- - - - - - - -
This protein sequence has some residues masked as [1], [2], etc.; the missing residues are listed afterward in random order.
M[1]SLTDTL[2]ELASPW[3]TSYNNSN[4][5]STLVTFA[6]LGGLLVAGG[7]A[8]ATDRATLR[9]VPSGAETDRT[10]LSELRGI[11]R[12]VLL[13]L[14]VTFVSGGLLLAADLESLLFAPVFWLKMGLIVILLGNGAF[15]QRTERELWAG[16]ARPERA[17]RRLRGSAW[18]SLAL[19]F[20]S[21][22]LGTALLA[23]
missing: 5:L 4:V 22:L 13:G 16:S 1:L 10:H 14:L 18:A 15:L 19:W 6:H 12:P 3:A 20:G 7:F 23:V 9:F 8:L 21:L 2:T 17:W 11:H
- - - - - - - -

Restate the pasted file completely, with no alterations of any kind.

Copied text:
This protein sequence has some residues masked as [1], [2], etc.; the missing residues are listed afterward in random order.
M[1]SLTDTL[2]ELASPW[3]TSYNNSN[4][5]STLVTFA[6]LGGLLVAGG[7]A[8]ATDRATLR[9]VPSGAETDRT[10]LSELRGI[11]R[12]VLL[13]L[14]VTFVSGGLLLAADLESLLFAPVFWLKMGLIVILLGNGAF[15]QRTERELWAG[16]ARPERA[17]RRLRGSAW[18]SLAL[19]F[20]S[21][22]LGTALLA[23]
missing: 5:L 4:V 22:L 13:G 16:S 1:L 10:H 14:L 18:A 15:L 19:W 6:H 12:P 3:A 20:G 7:F 23:V 9:F 8:L 21:L 2:T 17:W 11:H